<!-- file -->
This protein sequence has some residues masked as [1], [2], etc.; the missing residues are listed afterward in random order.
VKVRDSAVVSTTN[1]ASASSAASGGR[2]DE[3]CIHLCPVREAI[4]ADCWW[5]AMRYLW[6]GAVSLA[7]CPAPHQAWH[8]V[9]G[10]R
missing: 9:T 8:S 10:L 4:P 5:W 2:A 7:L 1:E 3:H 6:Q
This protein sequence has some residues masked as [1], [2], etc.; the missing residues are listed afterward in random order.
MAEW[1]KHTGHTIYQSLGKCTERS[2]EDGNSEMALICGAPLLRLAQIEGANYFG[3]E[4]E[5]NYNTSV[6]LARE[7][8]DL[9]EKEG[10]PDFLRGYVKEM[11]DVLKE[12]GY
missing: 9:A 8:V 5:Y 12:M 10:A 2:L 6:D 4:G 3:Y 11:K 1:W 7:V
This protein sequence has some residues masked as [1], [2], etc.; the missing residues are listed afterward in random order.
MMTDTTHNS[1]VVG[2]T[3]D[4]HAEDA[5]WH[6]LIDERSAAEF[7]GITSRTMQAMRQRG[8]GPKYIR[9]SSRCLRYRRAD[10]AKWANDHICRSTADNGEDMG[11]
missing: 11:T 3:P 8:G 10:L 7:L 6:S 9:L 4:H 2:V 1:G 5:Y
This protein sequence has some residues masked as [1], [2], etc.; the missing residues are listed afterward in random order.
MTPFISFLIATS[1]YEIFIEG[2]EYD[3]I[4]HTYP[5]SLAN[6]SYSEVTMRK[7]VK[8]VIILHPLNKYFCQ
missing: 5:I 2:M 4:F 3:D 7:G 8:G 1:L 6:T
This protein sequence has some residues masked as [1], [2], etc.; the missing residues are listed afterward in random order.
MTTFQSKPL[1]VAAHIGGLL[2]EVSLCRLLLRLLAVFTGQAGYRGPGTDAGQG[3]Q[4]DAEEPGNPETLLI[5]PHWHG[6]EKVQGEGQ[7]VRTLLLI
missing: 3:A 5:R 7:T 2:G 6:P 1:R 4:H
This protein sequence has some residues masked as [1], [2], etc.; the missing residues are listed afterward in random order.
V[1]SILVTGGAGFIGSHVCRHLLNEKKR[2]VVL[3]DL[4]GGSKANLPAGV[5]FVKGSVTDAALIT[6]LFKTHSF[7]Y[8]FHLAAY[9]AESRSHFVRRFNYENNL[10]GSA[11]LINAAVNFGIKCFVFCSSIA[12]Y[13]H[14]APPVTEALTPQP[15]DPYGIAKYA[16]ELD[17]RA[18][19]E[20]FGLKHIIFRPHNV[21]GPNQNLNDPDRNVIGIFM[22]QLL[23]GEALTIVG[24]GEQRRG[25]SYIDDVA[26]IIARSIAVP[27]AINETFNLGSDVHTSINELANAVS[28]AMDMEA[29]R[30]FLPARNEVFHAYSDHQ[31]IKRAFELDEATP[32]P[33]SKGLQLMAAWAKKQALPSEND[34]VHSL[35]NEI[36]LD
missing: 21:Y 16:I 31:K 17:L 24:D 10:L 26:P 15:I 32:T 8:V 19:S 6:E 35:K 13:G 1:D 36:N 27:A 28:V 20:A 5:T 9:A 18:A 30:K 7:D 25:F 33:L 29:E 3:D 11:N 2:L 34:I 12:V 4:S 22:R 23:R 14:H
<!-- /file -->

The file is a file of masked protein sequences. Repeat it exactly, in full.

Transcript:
This protein sequence has some residues masked as [1], [2], etc.; the missing residues are listed afterward in random order.
VKVRDSAVVSTTN[1]ASASSAASGGR[2]DE[3]CIHLCPVREAI[4]ADCWW[5]AMRYLW[6]GAVSLA[7]CPAPHQAWH[8]V[9]G[10]R
missing: 9:T 8:S 10:L 4:P 5:W 2:A 7:L 1:E 3:H 6:Q
This protein sequence has some residues masked as [1], [2], etc.; the missing residues are listed afterward in random order.
MAEW[1]KHTGHTIYQSLGKCTERS[2]EDGNSEMALICGAPLLRLAQIEGANYFG[3]E[4]E[5]NYNTSV[6]LARE[7][8]DL[9]EKEG[10]PDFLRGYVKEM[11]DVLKE[12]GY
missing: 9:A 8:V 5:Y 12:M 10:A 2:L 6:D 4:G 3:Y 11:K 1:W 7:V
This protein sequence has some residues masked as [1], [2], etc.; the missing residues are listed afterward in random order.
MMTDTTHNS[1]VVG[2]T[3]D[4]HAEDA[5]WH[6]LIDERSAAEF[7]GITSRTMQAMRQRG[8]GPKYIR[9]SSRCLRYRRAD[10]AKWANDHICRSTADNGEDMG[11]
missing: 11:T 3:P 8:G 10:L 7:L 6:S 9:L 4:H 2:V 1:G 5:Y
This protein sequence has some residues masked as [1], [2], etc.; the missing residues are listed afterward in random order.
MTPFISFLIATS[1]YEIFIEG[2]EYD[3]I[4]HTYP[5]SLAN[6]SYSEVTMRK[7]VK[8]VIILHPLNKYFCQ
missing: 5:I 2:M 4:F 3:D 7:G 8:G 1:L 6:T
This protein sequence has some residues masked as [1], [2], etc.; the missing residues are listed afterward in random order.
MTTFQSKPL[1]VAAHIGGLL[2]EVSLCRLLLRLLAVFTGQAGYRGPGTDAGQG[3]Q[4]DAEEPGNPETLLI[5]PHWHG[6]EKVQGEGQ[7]VRTLLLI
missing: 3:A 5:R 7:T 2:G 6:P 1:R 4:H
This protein sequence has some residues masked as [1], [2], etc.; the missing residues are listed afterward in random order.
V[1]SILVTGGAGFIGSHVCRHLLNEKKR[2]VVL[3]DL[4]GGSKANLPAGV[5]FVKGSVTDAALIT[6]LFKTHSF[7]Y[8]FHLAAY[9]AESRSHFVRRFNYENNL[10]GSA[11]LINAAVNFGIKCFVFCSSIA[12]Y[13]H[14]APPVTEALTPQP[15]DPYGIAKYA[16]ELD[17]RA[18][19]E[20]FGLKHIIFRPHNV[21]GPNQNLNDPDRNVIGIFM[22]QLL[23]GEALTIVG[24]GEQRRG[25]SYIDDVA[26]IIARSIAVP[27]AINETFNLGSDVHTSINELANAVS[28]AMDMEA[29]R[30]FLPARNEVFHAYSDHQ[31]IKRAFELDEATP[32]P[33]SKGLQLMAAWAKKQALPSEND[34]VHSL[35]NEI[36]LD
missing: 21:Y 16:I 31:K 17:L 24:D 10:L 26:P 15:I 32:T 8:V 19:S 6:E 35:K 13:G 1:D 36:N 27:A 28:V 20:A 5:T 9:A 18:A 30:K 7:D 25:F 33:L 29:E 3:D 11:N 2:L 34:I 12:V 4:S 22:R 23:R 14:H